Compression leading to a speed increase?

Ok, something occurs to me.

These days, the CPUs we have are a gazillion times faster than the mechanical parts (hard drives) we have in our computers. Anything having to do with loading data from the hard drive, the actual hard drive mechanics are the bottleneck in 99.9% of situations.

Coming up with numbers out of my ass, let’s suppose it takes 1 second to read a 1 megabyte file from the disk. Let’s say that we can compress that same file by half, and it takes .2 seconds to decompress (or shorter, relatively, with a fast CPU). These numbers seem reasonably proportional to me, but correct me if I’m wrong.

Now, the slowest part of the system, the mechanics of the hard drive, only have to read 500k of data - in half a second. Add decompression overhead on top of that, .2 seconds, and you have .7 seconds total, rather than the 1 second of the original file.

So it strikes me that now that our processors are way, way, way faster than our hard drives, the decompression process can work faster than the reading process - meaning compression would result in both a space and time efficiency saving.

But I’ve never read about compression ever being used as a performance thing, so I assume it’s not practical. Why not?

It does occur on modern graphics cards. Compressed textures read off of the HD, up the AGP and into the GPU, which uses its hardware to decompress the texture, and then renders it and send it too your monitor. I have a feeling that only the compression of an agreed upon data packet at an greed upon rate is fessible in this day and age. You CPU sees too many different types of data to bother setting up a compression rountine for any one of them, while your graphics card deals with textures all of the time under the agreed upon standards of DirectX.

Most files that are large enough to be limited by drive speed are already compressed to some degree. Basically any picure, audio or video file is compressed significantly, as are the large data files used by lots of programs, especially games. You can compress them further with a compression program, but the gains are pretty minimal in most cases. If we could compress the data to arbitrary sizes with proportional performance losses in decompression I’m sure we would use it, but you just can’t compress most of these files much more and most other files are too small to make much difference.

Oddly enough, I thought this was going to be a question about this, when in fact I can use it to answer your question :slight_smile:

Basically, the answer is yes, you can get a performance increase with compression (at least with graphics), and this applies even more so to graphics over a network (which is even more of a bottleneck than drive access).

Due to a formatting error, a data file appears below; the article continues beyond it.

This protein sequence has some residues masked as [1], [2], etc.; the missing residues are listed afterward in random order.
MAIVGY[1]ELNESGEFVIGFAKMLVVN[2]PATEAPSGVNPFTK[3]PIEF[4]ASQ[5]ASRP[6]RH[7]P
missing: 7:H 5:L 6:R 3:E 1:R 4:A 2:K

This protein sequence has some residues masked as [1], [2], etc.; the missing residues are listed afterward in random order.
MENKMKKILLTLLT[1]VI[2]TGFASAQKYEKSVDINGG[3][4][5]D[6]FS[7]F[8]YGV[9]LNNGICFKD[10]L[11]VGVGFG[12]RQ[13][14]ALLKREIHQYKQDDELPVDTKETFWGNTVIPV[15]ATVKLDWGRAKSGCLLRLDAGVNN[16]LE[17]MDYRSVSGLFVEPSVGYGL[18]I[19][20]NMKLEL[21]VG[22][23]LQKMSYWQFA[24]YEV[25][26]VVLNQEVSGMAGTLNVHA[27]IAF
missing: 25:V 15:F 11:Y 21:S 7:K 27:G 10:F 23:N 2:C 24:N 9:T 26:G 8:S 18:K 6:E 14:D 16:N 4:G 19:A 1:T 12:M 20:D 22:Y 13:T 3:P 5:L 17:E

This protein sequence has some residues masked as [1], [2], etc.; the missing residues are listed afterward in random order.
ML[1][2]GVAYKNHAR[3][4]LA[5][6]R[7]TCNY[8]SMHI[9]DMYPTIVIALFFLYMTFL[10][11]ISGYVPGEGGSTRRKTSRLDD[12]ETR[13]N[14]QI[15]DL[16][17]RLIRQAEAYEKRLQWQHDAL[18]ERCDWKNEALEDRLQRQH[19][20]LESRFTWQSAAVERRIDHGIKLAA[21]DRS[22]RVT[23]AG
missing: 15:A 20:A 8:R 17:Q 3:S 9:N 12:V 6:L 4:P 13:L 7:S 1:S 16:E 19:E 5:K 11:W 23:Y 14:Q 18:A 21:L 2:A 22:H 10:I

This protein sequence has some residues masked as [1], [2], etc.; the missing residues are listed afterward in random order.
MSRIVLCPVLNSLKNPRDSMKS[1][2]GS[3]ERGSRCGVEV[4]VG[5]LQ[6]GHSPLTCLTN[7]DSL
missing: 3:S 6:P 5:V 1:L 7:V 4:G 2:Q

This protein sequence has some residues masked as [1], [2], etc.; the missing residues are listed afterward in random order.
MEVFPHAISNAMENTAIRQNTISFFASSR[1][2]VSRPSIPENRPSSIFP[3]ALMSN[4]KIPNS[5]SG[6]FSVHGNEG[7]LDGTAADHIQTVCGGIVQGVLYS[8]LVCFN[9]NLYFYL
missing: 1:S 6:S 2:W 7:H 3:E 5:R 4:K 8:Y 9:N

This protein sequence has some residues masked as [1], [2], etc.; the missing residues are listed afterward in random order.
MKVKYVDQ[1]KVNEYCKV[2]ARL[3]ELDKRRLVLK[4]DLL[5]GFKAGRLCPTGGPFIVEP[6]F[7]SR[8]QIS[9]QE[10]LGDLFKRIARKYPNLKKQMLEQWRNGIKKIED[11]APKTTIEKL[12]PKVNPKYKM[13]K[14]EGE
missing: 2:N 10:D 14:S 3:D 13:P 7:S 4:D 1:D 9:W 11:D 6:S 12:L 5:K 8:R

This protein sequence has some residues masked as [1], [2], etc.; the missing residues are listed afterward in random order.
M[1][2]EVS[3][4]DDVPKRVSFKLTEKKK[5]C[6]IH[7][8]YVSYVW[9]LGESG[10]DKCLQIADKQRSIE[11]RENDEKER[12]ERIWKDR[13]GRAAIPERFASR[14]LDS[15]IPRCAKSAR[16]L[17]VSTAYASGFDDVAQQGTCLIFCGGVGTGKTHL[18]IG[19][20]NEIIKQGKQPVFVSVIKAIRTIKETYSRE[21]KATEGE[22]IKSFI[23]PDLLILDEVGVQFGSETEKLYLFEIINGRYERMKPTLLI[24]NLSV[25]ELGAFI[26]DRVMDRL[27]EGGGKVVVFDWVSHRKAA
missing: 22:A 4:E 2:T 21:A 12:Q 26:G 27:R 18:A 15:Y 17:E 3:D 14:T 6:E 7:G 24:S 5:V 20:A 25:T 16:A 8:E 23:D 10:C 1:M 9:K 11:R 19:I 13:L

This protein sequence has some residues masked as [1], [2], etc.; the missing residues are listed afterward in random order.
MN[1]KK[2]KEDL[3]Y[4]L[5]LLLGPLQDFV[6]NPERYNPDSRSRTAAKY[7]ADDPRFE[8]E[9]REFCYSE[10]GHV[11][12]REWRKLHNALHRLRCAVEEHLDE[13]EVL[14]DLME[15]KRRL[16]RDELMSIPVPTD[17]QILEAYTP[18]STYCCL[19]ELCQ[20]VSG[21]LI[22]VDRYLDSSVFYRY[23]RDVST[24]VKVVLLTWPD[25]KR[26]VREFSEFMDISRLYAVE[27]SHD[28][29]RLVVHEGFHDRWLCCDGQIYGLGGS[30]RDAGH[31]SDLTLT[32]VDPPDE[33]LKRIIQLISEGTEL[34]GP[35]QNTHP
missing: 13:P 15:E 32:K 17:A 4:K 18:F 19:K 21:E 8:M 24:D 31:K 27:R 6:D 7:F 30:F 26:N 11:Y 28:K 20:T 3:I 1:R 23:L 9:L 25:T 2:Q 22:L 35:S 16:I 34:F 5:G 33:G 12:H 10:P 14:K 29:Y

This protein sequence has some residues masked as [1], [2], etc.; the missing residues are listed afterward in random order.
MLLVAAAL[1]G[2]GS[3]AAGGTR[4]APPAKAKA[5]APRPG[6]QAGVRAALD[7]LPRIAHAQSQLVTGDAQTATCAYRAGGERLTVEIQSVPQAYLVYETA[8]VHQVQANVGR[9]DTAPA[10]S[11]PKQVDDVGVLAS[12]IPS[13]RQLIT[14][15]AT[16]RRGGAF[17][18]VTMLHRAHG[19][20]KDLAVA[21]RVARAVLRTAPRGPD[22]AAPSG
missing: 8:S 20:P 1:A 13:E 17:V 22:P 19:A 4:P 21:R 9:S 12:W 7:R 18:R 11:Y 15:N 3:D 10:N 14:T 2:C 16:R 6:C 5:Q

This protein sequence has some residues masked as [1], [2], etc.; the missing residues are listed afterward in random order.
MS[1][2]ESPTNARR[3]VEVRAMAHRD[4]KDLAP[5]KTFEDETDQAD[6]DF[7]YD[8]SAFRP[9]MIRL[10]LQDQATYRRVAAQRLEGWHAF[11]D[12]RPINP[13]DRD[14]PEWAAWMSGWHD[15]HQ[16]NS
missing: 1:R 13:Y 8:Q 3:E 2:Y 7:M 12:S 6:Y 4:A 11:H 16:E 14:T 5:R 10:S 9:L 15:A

That article you just pasted seems to make no sense. Graphics compression has nothing to do with network data transfer necesary for multiplayer games. It’s not like they’re transmitting graphics over the line.

Not necessarily in real time as you play. But graphics would be networked either for one-time downloading to install locally, or possibly each time you start up the game.

And maybe even in real time. As I understand the concept behind Java, it feeds you just as much of the software as you need to complete a commanded task. There’s no reason the graphical background can’t be used the same way, except of course for transfer speed.

But this us just a WAG. IANA programmer.

It depends on your specific system, but in general, yes, you are correct. Compressed drives and working with compressed files can be significantly faster, even with the added overhead of compression/decompression.

It’s not recommended as a general thing to improve performance because there are so many variables involved with the particular machine and usage that it’s impossible to say that everyone would get a speed increase. Some people are running their machines pretty hard all the time, and have a lot of CPU usage. Others who mainly use theirs for Office Apps barely use more than 5% of their CPU power on average, and would benefit.

However, a lot of machines are coming out now with 1 GB or more of RAM, and even with the lumbering hideous behemoth that is XP, they typically can end up with most things in memory, and little disk thrashing.

I used to teach “File Processing” many, many times. The point in the OP was made in the texts and I routinely discussed it in my lectures. I also mentioned other issues such as greatZebu’s point: compressing an already compressed file is a loss. This is another point against using whole disk compression methods.

The advantage of decompression over file read speed has been in general true for Intel CPUs since the 386 days. Stacker used to sell hardware (de)compression cards to speed things up but they went away after the 286 generation.